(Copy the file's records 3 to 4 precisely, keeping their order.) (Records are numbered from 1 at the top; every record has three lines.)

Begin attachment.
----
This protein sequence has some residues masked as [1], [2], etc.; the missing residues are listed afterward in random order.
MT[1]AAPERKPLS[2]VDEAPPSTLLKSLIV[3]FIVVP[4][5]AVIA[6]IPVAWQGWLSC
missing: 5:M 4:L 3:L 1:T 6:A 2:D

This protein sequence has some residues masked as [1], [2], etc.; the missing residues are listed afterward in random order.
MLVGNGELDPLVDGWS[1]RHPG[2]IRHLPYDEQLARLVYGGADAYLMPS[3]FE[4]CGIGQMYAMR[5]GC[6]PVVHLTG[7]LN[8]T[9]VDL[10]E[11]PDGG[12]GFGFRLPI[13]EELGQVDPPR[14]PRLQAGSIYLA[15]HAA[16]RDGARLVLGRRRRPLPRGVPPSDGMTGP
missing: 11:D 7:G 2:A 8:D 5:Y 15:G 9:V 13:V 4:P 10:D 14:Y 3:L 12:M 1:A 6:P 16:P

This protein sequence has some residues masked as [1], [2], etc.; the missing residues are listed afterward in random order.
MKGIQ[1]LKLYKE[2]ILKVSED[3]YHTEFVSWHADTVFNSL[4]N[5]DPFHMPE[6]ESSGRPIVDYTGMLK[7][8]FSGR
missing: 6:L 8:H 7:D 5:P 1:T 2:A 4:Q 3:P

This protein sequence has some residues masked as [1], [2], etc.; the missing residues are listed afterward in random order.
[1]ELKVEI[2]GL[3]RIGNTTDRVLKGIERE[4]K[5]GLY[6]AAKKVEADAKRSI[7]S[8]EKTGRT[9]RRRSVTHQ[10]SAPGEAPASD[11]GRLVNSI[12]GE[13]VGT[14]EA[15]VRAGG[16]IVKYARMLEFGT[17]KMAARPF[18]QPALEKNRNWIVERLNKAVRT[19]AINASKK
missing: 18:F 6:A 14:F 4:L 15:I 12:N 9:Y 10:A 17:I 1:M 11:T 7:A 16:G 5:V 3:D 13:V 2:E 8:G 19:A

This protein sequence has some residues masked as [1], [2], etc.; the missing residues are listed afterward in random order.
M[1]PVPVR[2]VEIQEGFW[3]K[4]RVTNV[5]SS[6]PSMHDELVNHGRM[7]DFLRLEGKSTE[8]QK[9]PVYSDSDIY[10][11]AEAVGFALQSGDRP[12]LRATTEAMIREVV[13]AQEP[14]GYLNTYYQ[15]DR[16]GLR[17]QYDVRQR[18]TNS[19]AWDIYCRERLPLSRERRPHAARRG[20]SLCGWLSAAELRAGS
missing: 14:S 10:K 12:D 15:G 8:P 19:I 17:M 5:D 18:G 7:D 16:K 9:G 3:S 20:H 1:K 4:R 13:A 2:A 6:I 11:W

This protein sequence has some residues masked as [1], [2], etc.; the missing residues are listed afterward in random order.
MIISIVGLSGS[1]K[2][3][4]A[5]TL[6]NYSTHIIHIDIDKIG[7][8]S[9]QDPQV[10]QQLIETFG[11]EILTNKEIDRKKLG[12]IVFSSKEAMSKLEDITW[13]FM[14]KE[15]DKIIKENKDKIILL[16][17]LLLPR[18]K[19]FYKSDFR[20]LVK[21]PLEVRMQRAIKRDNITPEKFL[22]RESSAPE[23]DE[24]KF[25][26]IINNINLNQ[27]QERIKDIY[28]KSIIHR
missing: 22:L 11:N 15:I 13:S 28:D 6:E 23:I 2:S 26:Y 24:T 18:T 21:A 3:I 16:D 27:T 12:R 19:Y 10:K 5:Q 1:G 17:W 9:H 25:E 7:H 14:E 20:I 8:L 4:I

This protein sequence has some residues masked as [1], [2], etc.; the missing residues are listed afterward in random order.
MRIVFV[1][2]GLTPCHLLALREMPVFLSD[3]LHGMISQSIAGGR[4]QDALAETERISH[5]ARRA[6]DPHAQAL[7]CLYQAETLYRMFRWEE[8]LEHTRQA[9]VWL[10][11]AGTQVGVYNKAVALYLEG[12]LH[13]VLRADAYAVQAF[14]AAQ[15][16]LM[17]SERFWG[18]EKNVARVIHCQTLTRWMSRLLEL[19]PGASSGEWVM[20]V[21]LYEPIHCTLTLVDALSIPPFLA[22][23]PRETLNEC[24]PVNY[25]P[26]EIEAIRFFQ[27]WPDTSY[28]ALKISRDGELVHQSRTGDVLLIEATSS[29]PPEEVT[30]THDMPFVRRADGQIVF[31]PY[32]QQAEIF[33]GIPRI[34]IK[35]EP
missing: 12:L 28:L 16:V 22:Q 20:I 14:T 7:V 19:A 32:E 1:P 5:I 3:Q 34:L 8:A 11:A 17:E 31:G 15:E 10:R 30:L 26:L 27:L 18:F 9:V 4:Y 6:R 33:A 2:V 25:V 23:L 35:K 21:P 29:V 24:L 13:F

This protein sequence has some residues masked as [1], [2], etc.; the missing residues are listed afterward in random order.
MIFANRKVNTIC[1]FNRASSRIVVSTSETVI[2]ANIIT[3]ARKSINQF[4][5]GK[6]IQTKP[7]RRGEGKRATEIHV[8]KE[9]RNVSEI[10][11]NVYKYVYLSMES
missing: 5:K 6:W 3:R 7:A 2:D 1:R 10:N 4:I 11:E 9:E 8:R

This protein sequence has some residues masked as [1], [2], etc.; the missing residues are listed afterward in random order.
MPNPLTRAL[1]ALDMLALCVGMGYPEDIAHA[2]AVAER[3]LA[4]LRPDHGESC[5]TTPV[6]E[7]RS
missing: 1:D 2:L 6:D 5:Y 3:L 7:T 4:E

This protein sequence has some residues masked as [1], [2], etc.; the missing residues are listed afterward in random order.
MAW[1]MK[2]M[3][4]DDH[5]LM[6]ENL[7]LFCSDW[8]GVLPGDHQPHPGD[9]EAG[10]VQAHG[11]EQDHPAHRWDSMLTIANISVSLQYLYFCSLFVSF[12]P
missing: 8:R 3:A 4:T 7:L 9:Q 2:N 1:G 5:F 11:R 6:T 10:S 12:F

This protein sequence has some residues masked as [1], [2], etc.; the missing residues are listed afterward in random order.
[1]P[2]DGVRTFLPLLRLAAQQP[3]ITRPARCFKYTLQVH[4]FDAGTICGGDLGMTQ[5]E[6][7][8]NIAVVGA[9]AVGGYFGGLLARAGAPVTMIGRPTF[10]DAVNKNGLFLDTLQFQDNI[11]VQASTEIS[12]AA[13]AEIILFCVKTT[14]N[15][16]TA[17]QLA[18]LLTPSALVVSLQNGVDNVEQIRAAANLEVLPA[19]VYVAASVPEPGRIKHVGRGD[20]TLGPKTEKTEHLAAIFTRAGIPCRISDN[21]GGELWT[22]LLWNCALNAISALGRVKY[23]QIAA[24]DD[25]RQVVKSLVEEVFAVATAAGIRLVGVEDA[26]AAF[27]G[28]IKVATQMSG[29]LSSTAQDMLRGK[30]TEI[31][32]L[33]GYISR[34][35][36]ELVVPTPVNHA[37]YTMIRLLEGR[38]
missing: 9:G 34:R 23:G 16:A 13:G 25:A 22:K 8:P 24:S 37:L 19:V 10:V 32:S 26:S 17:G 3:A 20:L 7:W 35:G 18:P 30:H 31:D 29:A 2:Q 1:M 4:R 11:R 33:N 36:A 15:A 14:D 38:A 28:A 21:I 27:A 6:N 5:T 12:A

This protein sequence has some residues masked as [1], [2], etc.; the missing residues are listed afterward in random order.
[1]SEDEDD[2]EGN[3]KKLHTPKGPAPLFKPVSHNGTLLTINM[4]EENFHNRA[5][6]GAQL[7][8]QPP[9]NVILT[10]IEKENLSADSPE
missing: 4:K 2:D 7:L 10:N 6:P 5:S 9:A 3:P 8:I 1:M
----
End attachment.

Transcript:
This protein sequence has some residues masked as [1], [2], etc.; the missing residues are listed afterward in random order.
MKGIQ[1]LKLYKE[2]ILKVSED[3]YHTEFVSWHADTVFNSL[4]N[5]DPFHMPE[6]ESSGRPIVDYTGMLK[7][8]FSGR
missing: 6:L 8:H 7:D 5:P 1:T 2:A 4:Q 3:P

This protein sequence has some residues masked as [1], [2], etc.; the missing residues are listed afterward in random order.
[1]ELKVEI[2]GL[3]RIGNTTDRVLKGIERE[4]K[5]GLY[6]AAKKVEADAKRSI[7]S[8]EKTGRT[9]RRRSVTHQ[10]SAPGEAPASD[11]GRLVNSI[12]GE[13]VGT[14]EA[15]VRAGG[16]IVKYARMLEFGT[17]KMAARPF[18]QPALEKNRNWIVERLNKAVRT[19]AINASKK
missing: 18:F 6:A 14:F 4:L 15:I 12:N 9:Y 10:A 17:I 1:M 11:T 7:A 16:G 5:V 3:D 13:V 2:E 8:G 19:A